Pennsylvania native Brooke Shaden uses photography and photoshop to create other worldly self-portraits. Brooke grew up in Lancaster, next door to the simple and honest world of Amish country, yet the extraordinary worlds she creates in her photos are anything but simple. Brooke’s photos are like fairy tales which place her as a vulnerable explorer trekking through a supernatural world with forces much greater than her, many of which seem dark, eerie, and loaded with uncertainty. It is as if she perpetually casts herself as the Alice in the Wonderland of her imagination.
We interviewed Brooke to find out what makes her tick.
How did you get started as a photographer?
I was in college studying filmmaking and English, and when I graduated I realized that I loved storytelling and I loved a visual narrative but wasn’t as fond of the filmmaking process. So while I had some free time between graduation and starting my “adult life”, I picked my still camera and never looked back. It has been my passion ever since to create visual stories in single images.
What drew you to self-portraits?
At first it was convenience, as I was too shy to ask others to model for me and also didn’t know anyone where I had just moved. But, quickly, it became something more. I love putting myself in the stories I created and becoming a character. It is fun to see yourself in a new world, yet at the same time, I often forget it is me. When I model for myself, it is not “modeling” at all, but instead playing out my imagination.
Your photos have a very dream-like quality to them. Were you a day-dreamer as a kid?
I have always been a very big daydreamer. I love writing very much and have been writing stories ever since I was very young. Storytelling is my truest passion.
You explain that your self-portraits are not autobiographical but rather world’s you wish you could live in. What kinds of world’s do you wish you could live in?
I’m not sure, in truth, how long I could stand being in the worlds I create (since I get scared so easily), but I think that the world would be a much more interesting place if everyone focused on their fragility and lived life with more passion. The worlds I create are colorful and dark at the same time, moody and atmospheric, as though a storm is about to hit. I love the calm before a storm, and the worlds I want to create have that feeling.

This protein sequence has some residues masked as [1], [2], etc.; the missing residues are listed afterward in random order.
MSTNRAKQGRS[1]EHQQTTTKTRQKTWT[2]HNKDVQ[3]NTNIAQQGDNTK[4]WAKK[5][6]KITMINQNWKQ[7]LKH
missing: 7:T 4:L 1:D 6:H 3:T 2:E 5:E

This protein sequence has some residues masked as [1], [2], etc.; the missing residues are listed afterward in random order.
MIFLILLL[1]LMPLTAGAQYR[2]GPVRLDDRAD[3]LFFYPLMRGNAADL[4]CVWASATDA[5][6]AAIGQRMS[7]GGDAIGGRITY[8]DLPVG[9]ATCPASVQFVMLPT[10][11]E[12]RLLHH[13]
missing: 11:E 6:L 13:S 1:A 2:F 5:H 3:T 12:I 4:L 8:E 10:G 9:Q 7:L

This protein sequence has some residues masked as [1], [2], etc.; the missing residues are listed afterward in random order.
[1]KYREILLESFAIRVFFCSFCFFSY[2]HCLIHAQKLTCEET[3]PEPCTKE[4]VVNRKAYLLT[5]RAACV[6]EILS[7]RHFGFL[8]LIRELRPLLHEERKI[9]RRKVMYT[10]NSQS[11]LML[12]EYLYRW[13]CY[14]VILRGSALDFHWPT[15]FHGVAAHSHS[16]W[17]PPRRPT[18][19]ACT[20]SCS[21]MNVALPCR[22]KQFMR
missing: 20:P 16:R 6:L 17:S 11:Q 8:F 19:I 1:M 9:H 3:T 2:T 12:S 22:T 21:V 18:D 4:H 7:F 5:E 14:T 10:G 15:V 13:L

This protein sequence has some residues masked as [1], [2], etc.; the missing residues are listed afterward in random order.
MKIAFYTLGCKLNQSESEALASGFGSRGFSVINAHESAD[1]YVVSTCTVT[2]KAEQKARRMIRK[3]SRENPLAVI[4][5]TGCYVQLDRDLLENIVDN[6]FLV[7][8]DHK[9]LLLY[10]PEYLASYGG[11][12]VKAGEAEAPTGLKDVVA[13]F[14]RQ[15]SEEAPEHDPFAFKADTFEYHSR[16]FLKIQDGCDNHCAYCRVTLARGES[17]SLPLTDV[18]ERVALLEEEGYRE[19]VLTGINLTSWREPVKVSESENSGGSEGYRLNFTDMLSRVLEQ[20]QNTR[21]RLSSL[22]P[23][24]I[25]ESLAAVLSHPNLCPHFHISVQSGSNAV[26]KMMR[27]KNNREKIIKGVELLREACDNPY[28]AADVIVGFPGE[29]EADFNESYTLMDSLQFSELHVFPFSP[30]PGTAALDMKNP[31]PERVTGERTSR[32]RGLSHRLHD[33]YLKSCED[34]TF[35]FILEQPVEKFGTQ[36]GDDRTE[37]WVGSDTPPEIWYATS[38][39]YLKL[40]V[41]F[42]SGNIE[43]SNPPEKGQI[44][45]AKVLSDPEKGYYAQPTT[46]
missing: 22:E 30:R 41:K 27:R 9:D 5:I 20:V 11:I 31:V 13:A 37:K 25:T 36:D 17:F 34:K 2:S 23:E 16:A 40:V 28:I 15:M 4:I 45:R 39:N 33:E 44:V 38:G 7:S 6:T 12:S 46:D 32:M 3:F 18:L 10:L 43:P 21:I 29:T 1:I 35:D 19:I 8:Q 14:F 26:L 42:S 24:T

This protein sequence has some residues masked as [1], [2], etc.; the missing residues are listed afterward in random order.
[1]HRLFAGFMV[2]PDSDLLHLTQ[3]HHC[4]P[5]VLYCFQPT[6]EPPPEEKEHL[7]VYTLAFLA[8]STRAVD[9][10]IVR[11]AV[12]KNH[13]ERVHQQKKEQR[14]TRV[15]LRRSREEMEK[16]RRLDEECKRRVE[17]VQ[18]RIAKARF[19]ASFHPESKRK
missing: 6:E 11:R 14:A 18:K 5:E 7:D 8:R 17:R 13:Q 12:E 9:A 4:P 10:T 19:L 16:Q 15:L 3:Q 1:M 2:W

How much of your photos are edited and how much of them are actually constructed on a set?
Everything that I do is photographic in nature, so I am always shooting on location and bringing props to that space. Later in Photoshop, I use a deceptively simple technique to put them together most of the time. However, shooting usually doesn’t take more than 15 minutes whereas editing takes an average of 5-7 hours.
How important is nature in your photography?
I am a nature girl through and through, and I think that exploring the human connection to
nature is fascinating. We are all dust in the end, and that is constantly beckoning me to explore it more.
You wear some pretty unique dresses in your photos. Are these dresses clothes you wear in everyday life, or is there an alter ego in your art?
It’s a little of both actually! I buy a lot of “crossover” dresses that I wear to events and also in my images. Some are purely costume, in which case my alter-ego does take over…though part of me wishes I wore them through the grocery store more often (I do this about once a month!).
A lot of your photos seem to have a sense of floating, falling, flying and weightlessness in general. Why?
I think that all of those things you mentioned indicate fragility in some ways, hope in other ways, and a sense of fairytale as well. These are all things that I absolutely love, so if the pose of the subject can tell that story, I take the opportunity.
A lot of your self-portraits seem to show dancing, were you ever a dancer?
Never! I haven’t danced a day in my life in fact…I just nearly break my body every time I try to pose and hope something works out.
What is the most important thing you have learned from being a photographer?
Everyone has a story to tell, and the moment that we understand our own value, we become valuable.